Newsletter - 2010 Archive

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This was not written as a newsletter submission - it was an e mail message from Keith to Ken Bonner. Keith agreed to let me put it in the newsletter. [EF]

Keith's Salmon Arm 1000
by Keith Fraser

I was happy to see the unusually high completion rate for the Salmon Arm 1000. Was sorry that Barry, Tracy and Dave were unable to join the finisher's list but 17 out of 20 finishers is something to commend. My own ride started out well enough but had a somewhat inexplicable end. Inexplicable because I found myself a guest of the emergency department of the small hospital in Maple Ridge on Monday morning, with my worried parents at my bedside. How I got there is an interesting tale. Up to the point of Kamloops on the way back I was doing fairly well. The stretch between Kamloops and Cache Creek, featuring strong headwinds, put a dent in the overall average speed. From Cache Creek to Boston Bar it was a howling wind. At one point at Lytton I was nearly blown off my bike by a gust of wind. After Boston Bar, at nightfall, the wind died down a bit and I made reasonable progress as far as Mission. The clear skies gave way to cloud and drizzle from Hope onward. Stopping for a sandwich and hot chocolate at Mission I was still in good command of my faculties but not long after I departed Mission I started to become disoriented. Parts of the Mission to Maple Ridge section I can't recall. I do recall finding myself in a quandary as I stood with my bike on the side of the Lougheed near the old Albion ferry turnoff. I kept thinking I was on the wrong route and there was another way to get to the Barnet Highway but for the life of me couldn't figure out which way to go. Eventually I got back on the bike and rolled along until the Haney bypass turn, stopping at the 7-Eleven store. I asked the store clerk if I could sit down inside where it was warmer and he agreed but what he probably didn't anticipate was that I would fall asleep. At some point I expect I mumbled something about being off course and disoriented, possibly dehydrated, because he asked if should call the paramedics. I agreed and before long two paramedics appeared and checked me over. Attempting to stand, both legs seized up in cramp. They suggested that I should go to the hospital and I agreed, climbing into the blue jump seat of the ambulance. At one point I attempted to call my brother, Gary, but was unable to reach him. His wife, Kathy, however, forwarded a message to my parents, who hopped in their car and arrived at the hospital. By this time I was resting comfortably in a bed, with an IV bag flowing into my left arm and beginning to feel better. The thought that I should return to the 7-11 and finish the ride crept into my mind as I realized that I wasn't off course, but merely 40 kms from the finish (my bike had been left in a storage room at the back of the store). The doctor said he'd agree to it only if he could put a second bag of IV fluid in me and if I could drink down a large container of ice water. He squeezed the IV fluid bag to speed it up, until my left arm began to feel distinctly cool. I drank down the water and they disengaged me from the IV tube. Discharged from the hospital, I got a lift back to the store with my parents and I hopped back on my bike, riding in to the finish at 1:25 p.m. Monday. I got in to the Mission control some time around 3:30 a.m. so it took me nearly 10 hours to do the last 60 kms!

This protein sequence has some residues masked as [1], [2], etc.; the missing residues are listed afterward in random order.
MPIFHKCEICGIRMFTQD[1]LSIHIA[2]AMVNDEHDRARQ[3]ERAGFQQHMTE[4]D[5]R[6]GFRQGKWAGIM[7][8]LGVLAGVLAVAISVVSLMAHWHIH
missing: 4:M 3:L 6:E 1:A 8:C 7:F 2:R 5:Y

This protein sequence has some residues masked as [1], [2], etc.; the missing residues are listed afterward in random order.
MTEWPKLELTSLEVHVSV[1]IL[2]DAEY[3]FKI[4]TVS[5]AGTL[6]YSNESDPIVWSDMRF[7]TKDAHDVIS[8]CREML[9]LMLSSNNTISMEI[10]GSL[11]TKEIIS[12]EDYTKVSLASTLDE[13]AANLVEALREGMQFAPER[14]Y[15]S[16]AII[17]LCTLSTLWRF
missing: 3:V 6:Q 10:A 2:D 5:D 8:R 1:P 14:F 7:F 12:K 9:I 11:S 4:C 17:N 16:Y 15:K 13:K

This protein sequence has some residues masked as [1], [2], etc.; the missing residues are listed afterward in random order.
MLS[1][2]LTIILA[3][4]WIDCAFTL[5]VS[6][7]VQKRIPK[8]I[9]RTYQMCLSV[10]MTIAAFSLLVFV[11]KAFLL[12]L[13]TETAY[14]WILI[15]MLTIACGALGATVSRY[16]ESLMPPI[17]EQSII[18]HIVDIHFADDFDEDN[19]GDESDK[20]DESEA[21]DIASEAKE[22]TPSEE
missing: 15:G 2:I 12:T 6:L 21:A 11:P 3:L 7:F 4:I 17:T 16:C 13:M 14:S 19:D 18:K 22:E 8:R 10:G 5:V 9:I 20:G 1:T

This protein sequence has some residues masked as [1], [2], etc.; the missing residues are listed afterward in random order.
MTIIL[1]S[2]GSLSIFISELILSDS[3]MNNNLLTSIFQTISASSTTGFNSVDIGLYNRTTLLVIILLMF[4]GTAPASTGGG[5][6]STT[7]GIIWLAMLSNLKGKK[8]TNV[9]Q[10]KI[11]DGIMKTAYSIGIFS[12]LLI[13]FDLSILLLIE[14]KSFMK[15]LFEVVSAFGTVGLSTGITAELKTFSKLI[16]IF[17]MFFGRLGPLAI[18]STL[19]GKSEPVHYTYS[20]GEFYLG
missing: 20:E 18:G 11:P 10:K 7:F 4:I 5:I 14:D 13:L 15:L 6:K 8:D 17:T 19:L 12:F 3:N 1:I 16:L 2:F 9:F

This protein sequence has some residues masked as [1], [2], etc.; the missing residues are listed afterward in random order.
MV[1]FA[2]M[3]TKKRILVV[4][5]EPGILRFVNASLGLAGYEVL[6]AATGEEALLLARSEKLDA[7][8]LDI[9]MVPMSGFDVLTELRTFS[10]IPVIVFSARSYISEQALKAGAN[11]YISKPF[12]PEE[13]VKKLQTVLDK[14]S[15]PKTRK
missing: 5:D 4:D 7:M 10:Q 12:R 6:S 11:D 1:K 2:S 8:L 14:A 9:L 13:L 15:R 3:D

Ride Date: June 19, 2010

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June 23, 2010